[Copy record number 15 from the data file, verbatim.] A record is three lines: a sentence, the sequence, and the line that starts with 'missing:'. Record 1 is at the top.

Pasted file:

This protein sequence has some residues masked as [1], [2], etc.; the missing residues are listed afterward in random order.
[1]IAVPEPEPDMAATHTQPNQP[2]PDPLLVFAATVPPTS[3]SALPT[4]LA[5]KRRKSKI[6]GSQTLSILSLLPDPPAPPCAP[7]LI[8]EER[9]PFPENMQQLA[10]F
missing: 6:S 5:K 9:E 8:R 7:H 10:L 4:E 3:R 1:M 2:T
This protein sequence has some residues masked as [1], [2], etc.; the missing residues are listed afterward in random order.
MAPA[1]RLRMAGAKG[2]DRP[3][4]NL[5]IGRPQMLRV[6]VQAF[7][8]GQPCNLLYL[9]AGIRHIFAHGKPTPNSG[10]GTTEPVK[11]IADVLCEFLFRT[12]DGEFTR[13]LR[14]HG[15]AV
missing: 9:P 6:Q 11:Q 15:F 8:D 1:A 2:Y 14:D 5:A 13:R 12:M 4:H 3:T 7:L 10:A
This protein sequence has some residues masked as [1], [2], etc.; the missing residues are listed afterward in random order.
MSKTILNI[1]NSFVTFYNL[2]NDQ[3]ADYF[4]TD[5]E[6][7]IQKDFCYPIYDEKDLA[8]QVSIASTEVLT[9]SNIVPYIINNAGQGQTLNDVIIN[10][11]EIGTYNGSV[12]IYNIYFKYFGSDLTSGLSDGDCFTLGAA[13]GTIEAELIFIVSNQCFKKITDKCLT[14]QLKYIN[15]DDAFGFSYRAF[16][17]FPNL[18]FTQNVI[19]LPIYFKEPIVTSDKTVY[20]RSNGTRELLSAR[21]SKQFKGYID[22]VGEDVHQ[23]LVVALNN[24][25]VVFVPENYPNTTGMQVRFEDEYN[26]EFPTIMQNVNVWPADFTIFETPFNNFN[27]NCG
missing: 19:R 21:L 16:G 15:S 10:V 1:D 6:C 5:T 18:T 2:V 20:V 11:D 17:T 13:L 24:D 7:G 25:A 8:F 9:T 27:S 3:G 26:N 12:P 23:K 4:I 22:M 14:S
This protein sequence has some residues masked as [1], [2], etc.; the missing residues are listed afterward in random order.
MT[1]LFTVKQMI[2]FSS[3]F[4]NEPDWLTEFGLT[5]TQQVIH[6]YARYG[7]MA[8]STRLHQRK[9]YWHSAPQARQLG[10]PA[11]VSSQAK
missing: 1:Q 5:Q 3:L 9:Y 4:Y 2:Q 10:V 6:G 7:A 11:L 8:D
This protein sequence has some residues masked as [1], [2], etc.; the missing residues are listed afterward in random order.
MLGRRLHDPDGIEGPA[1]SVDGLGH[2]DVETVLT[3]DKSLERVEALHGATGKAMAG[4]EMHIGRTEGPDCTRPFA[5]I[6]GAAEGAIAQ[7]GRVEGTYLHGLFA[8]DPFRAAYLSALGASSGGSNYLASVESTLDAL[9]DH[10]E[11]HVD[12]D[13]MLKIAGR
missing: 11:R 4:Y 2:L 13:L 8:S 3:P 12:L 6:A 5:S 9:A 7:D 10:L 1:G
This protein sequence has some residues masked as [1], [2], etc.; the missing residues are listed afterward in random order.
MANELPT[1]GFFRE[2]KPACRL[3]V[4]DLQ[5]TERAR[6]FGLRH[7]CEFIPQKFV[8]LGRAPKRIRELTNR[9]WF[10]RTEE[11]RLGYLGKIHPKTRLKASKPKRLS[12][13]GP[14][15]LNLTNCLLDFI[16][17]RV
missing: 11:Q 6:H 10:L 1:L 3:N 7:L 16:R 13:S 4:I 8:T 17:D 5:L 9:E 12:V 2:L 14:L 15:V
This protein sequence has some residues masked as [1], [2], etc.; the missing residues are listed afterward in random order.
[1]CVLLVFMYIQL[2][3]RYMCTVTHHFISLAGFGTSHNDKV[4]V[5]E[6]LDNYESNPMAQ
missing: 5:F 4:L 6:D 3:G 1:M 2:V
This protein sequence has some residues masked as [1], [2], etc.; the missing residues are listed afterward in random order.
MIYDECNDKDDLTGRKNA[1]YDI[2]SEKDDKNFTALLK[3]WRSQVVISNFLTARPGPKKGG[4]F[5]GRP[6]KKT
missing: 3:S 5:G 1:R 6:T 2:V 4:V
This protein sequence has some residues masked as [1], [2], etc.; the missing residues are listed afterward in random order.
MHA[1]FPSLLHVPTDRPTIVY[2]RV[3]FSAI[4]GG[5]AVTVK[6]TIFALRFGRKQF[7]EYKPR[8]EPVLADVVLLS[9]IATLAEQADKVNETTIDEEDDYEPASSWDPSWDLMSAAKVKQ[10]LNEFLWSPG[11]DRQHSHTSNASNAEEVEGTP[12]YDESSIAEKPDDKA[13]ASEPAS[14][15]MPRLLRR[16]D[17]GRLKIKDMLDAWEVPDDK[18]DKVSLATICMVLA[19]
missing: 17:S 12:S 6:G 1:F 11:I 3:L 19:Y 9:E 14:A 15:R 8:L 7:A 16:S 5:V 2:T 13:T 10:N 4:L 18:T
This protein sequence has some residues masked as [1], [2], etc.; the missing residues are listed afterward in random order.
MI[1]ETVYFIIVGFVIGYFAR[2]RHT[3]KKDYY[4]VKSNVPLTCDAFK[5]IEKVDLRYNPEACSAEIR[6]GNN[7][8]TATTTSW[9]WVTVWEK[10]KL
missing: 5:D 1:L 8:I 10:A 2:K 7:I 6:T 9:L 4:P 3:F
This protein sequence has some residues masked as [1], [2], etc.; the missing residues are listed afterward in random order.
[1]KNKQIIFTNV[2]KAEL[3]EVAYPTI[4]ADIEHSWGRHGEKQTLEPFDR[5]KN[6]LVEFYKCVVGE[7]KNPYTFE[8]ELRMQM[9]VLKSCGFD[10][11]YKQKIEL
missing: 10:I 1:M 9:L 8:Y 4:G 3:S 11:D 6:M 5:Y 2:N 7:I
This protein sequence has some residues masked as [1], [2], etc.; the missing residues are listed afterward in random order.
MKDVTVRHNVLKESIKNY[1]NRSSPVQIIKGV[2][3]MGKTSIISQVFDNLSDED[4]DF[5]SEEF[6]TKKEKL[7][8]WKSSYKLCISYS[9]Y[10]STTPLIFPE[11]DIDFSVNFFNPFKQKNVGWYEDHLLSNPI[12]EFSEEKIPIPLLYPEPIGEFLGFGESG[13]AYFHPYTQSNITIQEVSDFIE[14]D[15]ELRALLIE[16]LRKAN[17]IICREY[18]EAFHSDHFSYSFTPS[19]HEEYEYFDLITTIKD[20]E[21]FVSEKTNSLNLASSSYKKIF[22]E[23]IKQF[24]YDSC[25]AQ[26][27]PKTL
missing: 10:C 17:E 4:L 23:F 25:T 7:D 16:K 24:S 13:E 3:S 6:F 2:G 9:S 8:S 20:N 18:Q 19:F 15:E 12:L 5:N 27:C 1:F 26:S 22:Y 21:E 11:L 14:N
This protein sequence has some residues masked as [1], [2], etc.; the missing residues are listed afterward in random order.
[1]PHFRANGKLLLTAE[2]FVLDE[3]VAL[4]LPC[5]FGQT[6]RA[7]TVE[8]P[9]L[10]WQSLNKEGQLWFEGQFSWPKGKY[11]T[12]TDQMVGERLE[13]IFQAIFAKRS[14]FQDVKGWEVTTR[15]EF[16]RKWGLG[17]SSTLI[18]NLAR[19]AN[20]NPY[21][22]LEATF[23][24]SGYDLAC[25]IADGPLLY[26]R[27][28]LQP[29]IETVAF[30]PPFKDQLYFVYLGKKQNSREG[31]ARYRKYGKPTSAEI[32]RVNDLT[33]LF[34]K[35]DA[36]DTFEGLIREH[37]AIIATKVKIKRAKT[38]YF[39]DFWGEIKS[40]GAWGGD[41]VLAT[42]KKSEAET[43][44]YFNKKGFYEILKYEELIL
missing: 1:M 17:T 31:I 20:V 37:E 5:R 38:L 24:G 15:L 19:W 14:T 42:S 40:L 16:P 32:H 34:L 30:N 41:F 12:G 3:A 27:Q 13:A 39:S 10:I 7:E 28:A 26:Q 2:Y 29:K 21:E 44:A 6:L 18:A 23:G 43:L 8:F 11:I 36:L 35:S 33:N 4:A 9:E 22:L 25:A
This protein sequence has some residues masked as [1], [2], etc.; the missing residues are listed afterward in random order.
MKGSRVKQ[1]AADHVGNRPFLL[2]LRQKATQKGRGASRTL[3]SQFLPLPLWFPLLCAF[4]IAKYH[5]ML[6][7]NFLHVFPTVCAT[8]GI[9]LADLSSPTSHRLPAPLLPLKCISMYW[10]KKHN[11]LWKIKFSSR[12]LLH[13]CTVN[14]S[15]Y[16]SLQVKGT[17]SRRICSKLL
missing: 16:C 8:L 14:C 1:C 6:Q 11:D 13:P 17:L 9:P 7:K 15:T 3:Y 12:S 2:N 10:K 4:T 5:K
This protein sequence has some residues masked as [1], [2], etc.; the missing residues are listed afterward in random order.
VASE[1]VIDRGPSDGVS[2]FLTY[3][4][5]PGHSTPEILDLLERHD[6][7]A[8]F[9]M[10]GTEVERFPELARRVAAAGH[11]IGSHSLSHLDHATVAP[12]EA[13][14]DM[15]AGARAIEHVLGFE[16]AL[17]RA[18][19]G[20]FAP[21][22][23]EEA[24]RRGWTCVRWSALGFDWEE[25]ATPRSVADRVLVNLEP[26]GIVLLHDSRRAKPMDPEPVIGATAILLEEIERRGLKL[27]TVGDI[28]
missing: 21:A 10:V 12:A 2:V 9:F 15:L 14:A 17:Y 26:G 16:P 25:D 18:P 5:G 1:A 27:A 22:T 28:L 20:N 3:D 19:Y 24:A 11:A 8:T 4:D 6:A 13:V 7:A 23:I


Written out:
This protein sequence has some residues masked as [1], [2], etc.; the missing residues are listed afterward in random order.
VASE[1]VIDRGPSDGVS[2]FLTY[3][4][5]PGHSTPEILDLLERHD[6][7]A[8]F[9]M[10]GTEVERFPELARRVAAAGH[11]IGSHSLSHLDHATVAP[12]EA[13][14]DM[15]AGARAIEHVLGFE[16]AL[17]RA[18][19]G[20]FAP[21][22][23]EEA[24]RRGWTCVRWSALGFDWEE[25]ATPRSVADRVLVNLEP[26]GIVLLHDSRRAKPMDPEPVIGATAILLEEIERRGLKL[27]TVGDI[28]
missing: 21:A 10:V 12:A 2:V 9:F 15:L 14:A 17:Y 26:G 16:P 25:D 18:P 5:G 1:A 27:A 22:T 28:L 20:N 3:D 19:Y 24:A 11:A 8:T 4:D 6:A 13:V 7:A 23:I